Here is a selection of short tales of horror with the theme of the holidays, taking place on a certain day commemorated each year. Valentine's Day tells the story of unrequited love, St Patrick's Day sees a dream unfortunately come true, Easter celebrates the Resurrection, Mother's Day concerns the state of pregnancy, Father's Day an absent parent, Halloween the modern equivalent of a witches' coven, Christmas the must-have present of the season, and New Year's Eve the need to be with someone at midnight. All these sections have a twist in the tale, twisted being the operative word, and presumably are suitable for watching all the year round, given they will always be close to at least one holiday...
Yet again there was another horror movie made up of an anthology delivered by a collection of writers and directors that happened along in the twenty-tens, as this format was fast becoming the most fashionable style in the genre for those wishing to make a mark. It was simple: just deliver a punchy plot with a memorable ending and wait for the audience to seek out your actual features, which with any luck would gain you a following, assuming you did not have one already which was the case with one of the talents here, Kevin Smith, who was turning quite the indie horror auteur, not that he had left his sense of humour behind in the process. His section would have been the hook to get the viewer to watch the others.
It certainly wouldn't have been the name Gary Shore, whose Dracula Untold was one of the most underwhelming chillers of its day - but what was this? His St Patrick's Day part was one of the most inventive here, detailing how a schoolteacher (Ruth Bradley of TV sci-fi Primeval, among others) who yearned to have a child of her own landed up cursed by a little pagan girl who ensures she falls pregnant with one of the snakes that has supposed to have been among those banished from Ireland by St Patrick all those centuries ago. It was a cheeky, imaginatively presented short that you would like to see Shore applying to his features in future, and actually raised more laughs than Smith's supposedly comic segment.
That had the owner of a sex webcam site suffer a taste of his own medicine as part of Smith's rather medieval view that criminals and victimisers didn't need help, they needed the most extreme punishment possible, which appeared to have clouded his judgement (why didn't he just cut the flex?), maybe in the rush to make his darling daughter Harley Quinn Smith a movie star. But those misgivings aside, there was no one story here that was a dud, it's just that some were more artistically successful than others, and with the variety on show there was always going to be disagreement on what was the best or, if not worst, then least effective. For some, Anthony Scott Burns' muted weirdness Father's Day was not going to hit the mark, and neither was Sarah Adina Smith's Mother's Day.
Meanwhile for others, the maternal unease of that latter would be quite satisfying, even if it was retelling Rosemary's Baby in record time with a pagan cult twist, only ramping up the dreamlike qualities. Elsewhere, Valentine's Day from Kevin Kolsch and Dennis Widmyer saw a bully get her comeuppance from a newly empowered victim thanks to an act of misplaced kindness: the second you saw the Carrie-esque set up, you knew it was going to end with the worm turning. Easter was divertingly blasphemous with a Christ Bunny, Christmas was taken care of with a gag about virtual reality that wouldn't look out of place in the pages of 2000 A.D., especially with that darkly humorous punchline, and to finish on we had confirmation that New Year's Eve really is the most miserable night of the year if you do not feel like being forced to have fun. This saw Eli Roth's better half Lorenza Izzo on a blind date with a loser, the reason for which becomes apparent in a goofy bit of splatstick from Adam Egypt Mortimer, not a bad way to end, certainly memorable and with nothing outstaying its welcome here, a decent enough portmanteau enjoying a better unifying thread running through it than some of its peers.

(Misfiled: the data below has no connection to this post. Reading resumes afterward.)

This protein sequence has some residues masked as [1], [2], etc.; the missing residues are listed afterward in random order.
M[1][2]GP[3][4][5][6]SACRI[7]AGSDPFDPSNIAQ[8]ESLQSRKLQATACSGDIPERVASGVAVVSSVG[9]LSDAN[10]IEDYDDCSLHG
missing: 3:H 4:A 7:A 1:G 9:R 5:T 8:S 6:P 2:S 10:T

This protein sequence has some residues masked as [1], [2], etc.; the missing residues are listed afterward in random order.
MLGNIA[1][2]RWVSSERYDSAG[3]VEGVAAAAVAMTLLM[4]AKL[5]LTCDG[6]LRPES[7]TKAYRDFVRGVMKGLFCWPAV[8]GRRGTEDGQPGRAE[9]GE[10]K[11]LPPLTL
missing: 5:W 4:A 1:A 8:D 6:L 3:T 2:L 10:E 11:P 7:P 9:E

American writer-director, by turns self-indulgent and hilarious. His first film Clerks brought him cult success, but he followed it with the big studio flop Mallrats. Chasing Amy was a return to form, and Dogma courted religious controversy. Jay and Silent Bob Strike Back was a tribute to the double act who appeared in every one of his films up until then (Silent Bob was played by Smith himself). Jersey Girl was a conventional romantic comedy that disappointed most of his fans.
Smith is also a writer of comic books, both established characters (Daredevil, Green Arrow) and his own creations. An attempt to turn Clerks into a cartoon series was a failure - but it was damn funny all the same. Fans of the characters could console themselves with the sequel Clerks II. He then offered sex comedy Zack and Miri Make a Porno to mixed reviews, and Cop Out to downright terrible ones which led him to much public complaining. Self-proclaimed horror movie Red State, however, won him some of the best reactions of his career, though audiences were fewer in number.